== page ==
Political Physics: Are We (Should We Be) Going to War with North Korea? – Part II


Image Upload Credit: Kok Leng Yeo
Image Upload Credit: Kok Leng Yeo

Last week I posed a not so simple question. In so many words, is war with North Korea inevitable?

Tensions had come to a head last Monday when reports surfaced that North Korea had conducted another underground nuclear test that caused a seismic tremor in the northeastern part around the town of Kilju. According to US Geological Survey “a 4.7-magnitude quake was detected at 0054 GMT, 10 kilometers underground.” President Obama condemned the tests and argued that both the pursuit of nuclear weapons and ballistic missiles flies in the face of the UN Security Council. He said, “The danger posed by North Korea’s threatening activities warrants action by the international community.”

Back then (you know all of a week ago), I wondered if we were headed for war because I was not sure that “action by the international community” would work any better than the myriad of sanctions that had already been employed.

When I posed my question back then, only one person responded. CH believed that the North was just grandstanding and that they were not really looking for fight. He said, “I have spoken to few South Koreans about the North and they equate it to paying protection to the Mob. They don’t think the North would attack them but it’s better just to give them the money instead of taking the chance that they might actual attack.”

I should also note that a friend of mine commented offline that my question was invalid because given that since the US was never a party to the 1953 Korean War Armistice Agreement (though the UN was), we are still at war with North Korea as we speak.

But that was all before this past Friday when according to the Associated Press “North Korea warned that it would act in ‘self-defense’ if provoked by the U.N. Security Council, which is considering tough sanctions over the communist country’s nuclear test, and followed the threat with the test launch of another short-range missile.” According to the North Korean Foreign Minister that his country would be forced to take “further self-defense measures” if the UN Security Council continues to provoke them.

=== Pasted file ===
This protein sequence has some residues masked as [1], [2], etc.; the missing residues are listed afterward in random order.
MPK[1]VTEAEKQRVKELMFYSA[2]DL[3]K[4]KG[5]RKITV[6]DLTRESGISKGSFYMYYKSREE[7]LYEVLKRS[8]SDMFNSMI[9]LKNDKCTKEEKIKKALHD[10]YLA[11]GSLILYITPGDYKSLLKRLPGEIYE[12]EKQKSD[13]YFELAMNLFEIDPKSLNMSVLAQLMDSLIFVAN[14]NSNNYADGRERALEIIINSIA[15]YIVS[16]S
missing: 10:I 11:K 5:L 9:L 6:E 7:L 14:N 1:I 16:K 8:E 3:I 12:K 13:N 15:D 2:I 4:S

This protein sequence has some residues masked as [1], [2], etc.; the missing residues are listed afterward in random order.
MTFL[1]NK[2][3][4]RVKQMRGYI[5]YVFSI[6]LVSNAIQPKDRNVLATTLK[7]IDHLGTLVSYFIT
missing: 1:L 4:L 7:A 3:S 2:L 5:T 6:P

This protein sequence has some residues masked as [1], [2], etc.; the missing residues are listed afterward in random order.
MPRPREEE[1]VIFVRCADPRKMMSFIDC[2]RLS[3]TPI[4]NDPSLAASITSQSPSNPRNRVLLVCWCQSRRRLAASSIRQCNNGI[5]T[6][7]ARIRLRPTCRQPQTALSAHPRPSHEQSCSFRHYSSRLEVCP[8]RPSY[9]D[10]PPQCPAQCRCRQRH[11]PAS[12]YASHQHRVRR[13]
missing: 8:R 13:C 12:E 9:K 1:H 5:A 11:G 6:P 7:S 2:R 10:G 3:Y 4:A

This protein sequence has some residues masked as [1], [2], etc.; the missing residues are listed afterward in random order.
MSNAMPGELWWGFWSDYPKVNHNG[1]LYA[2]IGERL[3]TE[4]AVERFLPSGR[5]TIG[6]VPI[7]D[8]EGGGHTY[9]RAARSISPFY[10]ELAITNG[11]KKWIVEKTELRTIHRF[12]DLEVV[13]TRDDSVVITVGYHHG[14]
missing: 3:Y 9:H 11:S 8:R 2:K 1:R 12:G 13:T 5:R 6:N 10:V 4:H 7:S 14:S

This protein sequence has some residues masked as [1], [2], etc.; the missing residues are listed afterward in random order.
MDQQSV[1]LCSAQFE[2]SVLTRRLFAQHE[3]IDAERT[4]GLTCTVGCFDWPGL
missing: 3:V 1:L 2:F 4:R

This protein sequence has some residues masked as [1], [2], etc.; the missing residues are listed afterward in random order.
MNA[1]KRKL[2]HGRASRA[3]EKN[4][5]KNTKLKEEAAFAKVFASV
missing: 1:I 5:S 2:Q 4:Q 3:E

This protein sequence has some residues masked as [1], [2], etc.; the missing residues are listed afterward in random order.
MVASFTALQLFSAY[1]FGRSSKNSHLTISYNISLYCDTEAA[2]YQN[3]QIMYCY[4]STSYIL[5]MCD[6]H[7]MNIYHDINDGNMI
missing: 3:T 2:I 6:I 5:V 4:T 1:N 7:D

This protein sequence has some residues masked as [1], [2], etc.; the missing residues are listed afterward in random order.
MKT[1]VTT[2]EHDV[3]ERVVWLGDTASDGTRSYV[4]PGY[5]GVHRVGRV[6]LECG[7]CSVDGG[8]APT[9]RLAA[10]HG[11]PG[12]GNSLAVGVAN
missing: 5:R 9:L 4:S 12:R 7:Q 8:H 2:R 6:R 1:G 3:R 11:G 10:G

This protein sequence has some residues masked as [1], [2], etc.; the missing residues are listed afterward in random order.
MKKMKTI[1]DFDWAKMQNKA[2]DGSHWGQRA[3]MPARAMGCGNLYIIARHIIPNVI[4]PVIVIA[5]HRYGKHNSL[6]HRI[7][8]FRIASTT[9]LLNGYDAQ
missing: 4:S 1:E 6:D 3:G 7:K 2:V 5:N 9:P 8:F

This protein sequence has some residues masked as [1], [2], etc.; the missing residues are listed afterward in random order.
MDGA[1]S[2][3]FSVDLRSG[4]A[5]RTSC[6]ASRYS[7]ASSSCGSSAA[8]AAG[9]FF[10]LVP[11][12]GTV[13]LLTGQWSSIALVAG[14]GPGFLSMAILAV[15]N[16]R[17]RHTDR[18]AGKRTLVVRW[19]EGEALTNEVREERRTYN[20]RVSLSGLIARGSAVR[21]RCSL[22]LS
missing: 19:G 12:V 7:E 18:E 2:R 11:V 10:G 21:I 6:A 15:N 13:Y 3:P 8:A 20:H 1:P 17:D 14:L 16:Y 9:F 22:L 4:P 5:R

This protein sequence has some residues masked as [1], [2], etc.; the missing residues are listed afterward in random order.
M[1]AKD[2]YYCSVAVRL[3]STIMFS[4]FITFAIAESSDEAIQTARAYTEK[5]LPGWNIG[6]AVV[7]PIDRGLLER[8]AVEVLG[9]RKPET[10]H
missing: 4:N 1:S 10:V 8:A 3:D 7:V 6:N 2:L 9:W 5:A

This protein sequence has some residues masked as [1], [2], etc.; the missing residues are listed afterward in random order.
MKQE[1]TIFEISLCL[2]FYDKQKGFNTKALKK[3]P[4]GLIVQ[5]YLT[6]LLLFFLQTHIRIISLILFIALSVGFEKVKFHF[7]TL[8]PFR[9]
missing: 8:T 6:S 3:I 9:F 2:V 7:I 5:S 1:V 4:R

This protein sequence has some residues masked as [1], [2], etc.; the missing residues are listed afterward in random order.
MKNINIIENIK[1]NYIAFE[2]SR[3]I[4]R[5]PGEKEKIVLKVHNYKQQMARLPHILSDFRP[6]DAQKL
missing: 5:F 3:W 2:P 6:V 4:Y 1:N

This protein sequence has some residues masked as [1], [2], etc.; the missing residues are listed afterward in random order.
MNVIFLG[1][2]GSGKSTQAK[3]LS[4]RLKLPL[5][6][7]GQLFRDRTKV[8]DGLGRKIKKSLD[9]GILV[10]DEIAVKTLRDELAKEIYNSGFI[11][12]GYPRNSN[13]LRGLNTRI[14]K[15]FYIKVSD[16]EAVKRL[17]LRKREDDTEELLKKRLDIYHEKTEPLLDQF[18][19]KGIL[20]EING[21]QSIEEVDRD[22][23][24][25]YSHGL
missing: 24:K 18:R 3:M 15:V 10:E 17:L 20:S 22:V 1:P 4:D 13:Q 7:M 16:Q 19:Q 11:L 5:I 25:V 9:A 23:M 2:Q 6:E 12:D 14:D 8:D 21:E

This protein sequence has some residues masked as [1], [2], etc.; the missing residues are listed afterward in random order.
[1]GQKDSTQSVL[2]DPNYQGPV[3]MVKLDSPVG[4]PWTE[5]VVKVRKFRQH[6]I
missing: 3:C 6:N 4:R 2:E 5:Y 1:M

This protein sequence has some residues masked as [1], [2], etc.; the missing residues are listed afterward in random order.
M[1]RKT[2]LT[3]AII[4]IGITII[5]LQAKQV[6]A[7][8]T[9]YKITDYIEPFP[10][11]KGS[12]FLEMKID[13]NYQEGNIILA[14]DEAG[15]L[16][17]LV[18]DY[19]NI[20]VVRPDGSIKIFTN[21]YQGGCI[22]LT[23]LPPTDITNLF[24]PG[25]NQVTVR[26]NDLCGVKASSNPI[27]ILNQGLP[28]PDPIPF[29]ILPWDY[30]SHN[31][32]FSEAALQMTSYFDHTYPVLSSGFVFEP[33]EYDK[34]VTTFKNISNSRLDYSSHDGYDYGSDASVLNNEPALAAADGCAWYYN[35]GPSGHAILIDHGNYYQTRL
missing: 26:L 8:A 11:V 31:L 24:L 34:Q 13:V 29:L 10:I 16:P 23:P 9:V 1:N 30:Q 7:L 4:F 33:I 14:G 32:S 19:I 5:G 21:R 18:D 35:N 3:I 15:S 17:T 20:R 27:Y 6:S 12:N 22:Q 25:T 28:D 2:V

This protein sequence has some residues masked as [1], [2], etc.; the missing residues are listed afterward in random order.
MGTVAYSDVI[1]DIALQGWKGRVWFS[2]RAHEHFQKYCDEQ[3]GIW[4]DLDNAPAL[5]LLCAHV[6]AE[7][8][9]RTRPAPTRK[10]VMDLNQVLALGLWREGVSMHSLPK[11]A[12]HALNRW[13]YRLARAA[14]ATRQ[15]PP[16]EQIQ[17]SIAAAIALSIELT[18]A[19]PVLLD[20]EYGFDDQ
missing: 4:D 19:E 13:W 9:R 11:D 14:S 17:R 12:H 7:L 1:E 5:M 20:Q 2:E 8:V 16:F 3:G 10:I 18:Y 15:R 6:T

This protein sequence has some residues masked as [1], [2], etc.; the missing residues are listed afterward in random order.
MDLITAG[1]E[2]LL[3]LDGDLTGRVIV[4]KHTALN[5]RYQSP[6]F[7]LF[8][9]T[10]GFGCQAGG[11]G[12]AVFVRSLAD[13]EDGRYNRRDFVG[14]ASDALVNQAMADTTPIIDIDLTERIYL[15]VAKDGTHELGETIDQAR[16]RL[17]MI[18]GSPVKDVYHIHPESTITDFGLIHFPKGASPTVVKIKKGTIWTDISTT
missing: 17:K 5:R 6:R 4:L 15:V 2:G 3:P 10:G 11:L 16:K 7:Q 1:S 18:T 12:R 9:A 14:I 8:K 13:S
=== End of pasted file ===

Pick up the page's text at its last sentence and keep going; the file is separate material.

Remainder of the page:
What the hell does that mean?

Does it mean that if we sanction North Korea, they will try to blow us up…because sanctions are unavoidable. North Korea has not left the UN Security Council any room to move. They will issue a resolution in the near future condemning North Korea and issuing a new slew of sanctions.

Or dooes it mean that North Korea is just “preparing to defend [itself] against plans by the United States to launch a pre-emptive strike to overthrow its communist government”?

At 1.2 million strong, North Korea has the world’s largest military. I hope that CH is correct and that North Korea is just grandstanding because they are trying to extort us. But I have a bad feeling about this whole thing.

And even though General George Casey, the Army’s top officer, in one statement expressed “confidence” that the US and South Korea could successfully win a fight with the North, but then tried to downplay the whole question of war  in another statement, I remain unresolved.

Last week I posed a not-so-simple question: Is war with North Korea inevitable?

I am going to cheat a bit as I answer the question. I believe that a conflict with North Korea is inevitable. Whether or not that conflict will amount to full-on war depends on the extent of the viability of the North Korea nuclear and missile programs (e.g., do they truly have nuclear and missile capabilities to actually launch and detonate a nuclear weapon).

Townhall.Com is running a poll asking, “Is North Korea a credible threat to American security?”

85% of respondents, answered yes.

In truth, South Korea has far more to lose if and when a conflict with North Korea erupts.

But right now, I think that we are far past the question of yea or nay. The only real question now is the magnitude of the conflict. Are we talking Persian Gulf or Vietnam?

But hey, maybe I am wrong.  In this instance, I truly hope so.